I’m trying to get my head around building a low-level timber deck over a concrete slab with minimal clearance.
The timber board would be Fijian Mahogany, 140x21mm.
The clearance between concrete slab and top of the door threshold is 95mm.
The clearance between concrete slab and bottom of the door threshold is only 65mm.
I’m thinking the following;
I cut into the door threshold and use 70x45mm joists (70mm joist + 21mm board = 91mm).
The finished floor level would then be only 4mm below the top of the threshold. I’m guessing this might be a terrible idea with a door facing west…
I cut into the door threshold just enough to fit a 90x45mm joist on its face (45mm joist + 21mm board = 66mm).
Would this be enough space for ventilation between slab and the timber board to last, let’s say 10+ years?
What would you do?
Perhaps composite decking would be more suitable but I would prefer timber both because of look and to keep the cost down.
Any advice would be much appreciated!
Whichever way you look at it, you'll be creating an ultra-low deck, and the longevity of it will be compromised to some extent due to the lack of airflow through the structure. Whether there is no space under the joists or 30mm, we are really out of the realm of circulative airflow. It's hard to determine the length of time the deck will last; I suspect you'll get at least ten years. One of the deciding factors is how fast decay and rot can set in. If the deck is exposed to the weather and every time it rains the water ends up pooling under the deck on the concrete, it will create a moist environment that promotes decay. Given how low this deck is, you might like to consider an oversized spacing of the gap between decking boards. I'd recommend a gap of at least 6mm, as this will allow the deck to breathe and allow any trapped water to evaporate out of the structure.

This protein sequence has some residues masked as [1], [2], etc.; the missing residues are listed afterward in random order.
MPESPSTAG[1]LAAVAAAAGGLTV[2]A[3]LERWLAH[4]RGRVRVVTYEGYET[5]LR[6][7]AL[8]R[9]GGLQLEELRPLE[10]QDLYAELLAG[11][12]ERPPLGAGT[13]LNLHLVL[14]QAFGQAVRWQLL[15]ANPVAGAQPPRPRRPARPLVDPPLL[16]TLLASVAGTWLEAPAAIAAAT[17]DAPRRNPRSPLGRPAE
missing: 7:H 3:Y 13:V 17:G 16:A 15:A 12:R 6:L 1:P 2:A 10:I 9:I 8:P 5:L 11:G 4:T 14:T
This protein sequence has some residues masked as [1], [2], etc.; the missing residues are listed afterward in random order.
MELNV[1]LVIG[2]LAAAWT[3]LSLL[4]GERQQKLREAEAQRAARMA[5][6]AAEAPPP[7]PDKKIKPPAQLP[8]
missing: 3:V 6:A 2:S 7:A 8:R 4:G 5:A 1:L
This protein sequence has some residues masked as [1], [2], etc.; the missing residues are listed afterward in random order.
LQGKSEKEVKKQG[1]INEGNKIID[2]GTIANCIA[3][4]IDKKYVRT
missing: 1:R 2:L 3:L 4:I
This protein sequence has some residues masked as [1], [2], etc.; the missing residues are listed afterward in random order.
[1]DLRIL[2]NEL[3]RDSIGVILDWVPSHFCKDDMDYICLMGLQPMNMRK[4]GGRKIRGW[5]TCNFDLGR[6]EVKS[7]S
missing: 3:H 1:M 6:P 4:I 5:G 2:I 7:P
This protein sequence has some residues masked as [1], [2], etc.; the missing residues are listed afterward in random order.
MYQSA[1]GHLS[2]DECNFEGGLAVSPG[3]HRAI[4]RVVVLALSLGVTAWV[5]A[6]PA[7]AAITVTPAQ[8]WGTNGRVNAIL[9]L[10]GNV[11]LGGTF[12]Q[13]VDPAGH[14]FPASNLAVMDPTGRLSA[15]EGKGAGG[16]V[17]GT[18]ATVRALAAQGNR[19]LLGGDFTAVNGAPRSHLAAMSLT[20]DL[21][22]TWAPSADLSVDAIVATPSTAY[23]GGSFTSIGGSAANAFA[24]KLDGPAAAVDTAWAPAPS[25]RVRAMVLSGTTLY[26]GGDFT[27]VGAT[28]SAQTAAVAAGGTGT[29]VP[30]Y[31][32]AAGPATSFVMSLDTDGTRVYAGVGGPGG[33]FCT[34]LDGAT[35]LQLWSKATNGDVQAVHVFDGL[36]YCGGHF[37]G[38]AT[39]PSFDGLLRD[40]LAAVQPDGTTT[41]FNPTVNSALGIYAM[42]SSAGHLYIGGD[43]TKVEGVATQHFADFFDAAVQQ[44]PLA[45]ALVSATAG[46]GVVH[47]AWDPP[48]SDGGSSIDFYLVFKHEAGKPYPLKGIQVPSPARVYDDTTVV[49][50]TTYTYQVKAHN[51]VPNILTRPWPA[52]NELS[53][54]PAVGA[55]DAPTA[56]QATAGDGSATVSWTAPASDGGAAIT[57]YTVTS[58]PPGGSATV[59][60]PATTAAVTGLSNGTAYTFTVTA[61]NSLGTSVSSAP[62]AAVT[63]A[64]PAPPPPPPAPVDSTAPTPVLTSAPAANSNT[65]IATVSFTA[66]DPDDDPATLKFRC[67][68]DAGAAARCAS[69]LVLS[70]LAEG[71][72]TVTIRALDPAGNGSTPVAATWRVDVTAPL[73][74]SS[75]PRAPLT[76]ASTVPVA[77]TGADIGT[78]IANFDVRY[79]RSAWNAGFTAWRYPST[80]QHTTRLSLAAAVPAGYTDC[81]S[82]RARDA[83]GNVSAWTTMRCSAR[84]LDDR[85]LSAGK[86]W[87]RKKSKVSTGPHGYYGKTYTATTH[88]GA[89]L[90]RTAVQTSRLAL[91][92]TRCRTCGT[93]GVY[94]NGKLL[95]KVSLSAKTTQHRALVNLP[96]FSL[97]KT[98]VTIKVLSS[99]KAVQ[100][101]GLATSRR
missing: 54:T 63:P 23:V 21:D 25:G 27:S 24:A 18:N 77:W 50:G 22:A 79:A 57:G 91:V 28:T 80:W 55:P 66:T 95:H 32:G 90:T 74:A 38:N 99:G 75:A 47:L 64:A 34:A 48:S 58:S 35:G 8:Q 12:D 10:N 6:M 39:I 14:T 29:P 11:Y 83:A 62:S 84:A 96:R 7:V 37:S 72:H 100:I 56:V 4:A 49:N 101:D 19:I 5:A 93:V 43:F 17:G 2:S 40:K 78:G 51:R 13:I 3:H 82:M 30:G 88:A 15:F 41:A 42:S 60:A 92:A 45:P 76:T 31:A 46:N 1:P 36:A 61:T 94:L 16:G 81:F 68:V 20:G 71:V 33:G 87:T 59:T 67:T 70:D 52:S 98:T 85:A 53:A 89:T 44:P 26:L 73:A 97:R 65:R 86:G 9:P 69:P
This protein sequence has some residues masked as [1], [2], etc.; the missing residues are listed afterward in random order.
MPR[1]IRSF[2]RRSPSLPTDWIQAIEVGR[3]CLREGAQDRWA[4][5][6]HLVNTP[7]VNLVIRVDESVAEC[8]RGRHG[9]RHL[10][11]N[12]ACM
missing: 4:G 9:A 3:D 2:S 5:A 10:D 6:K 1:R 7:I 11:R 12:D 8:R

I'd likely go for the 90 x 45mm on its face so it's elevated above the concrete on spacers. That will at least get it out of any pooling water. You can also paint the underside of your joists with bitumen paint to help prevent moisture uptake.
Please let me know if you have any questions.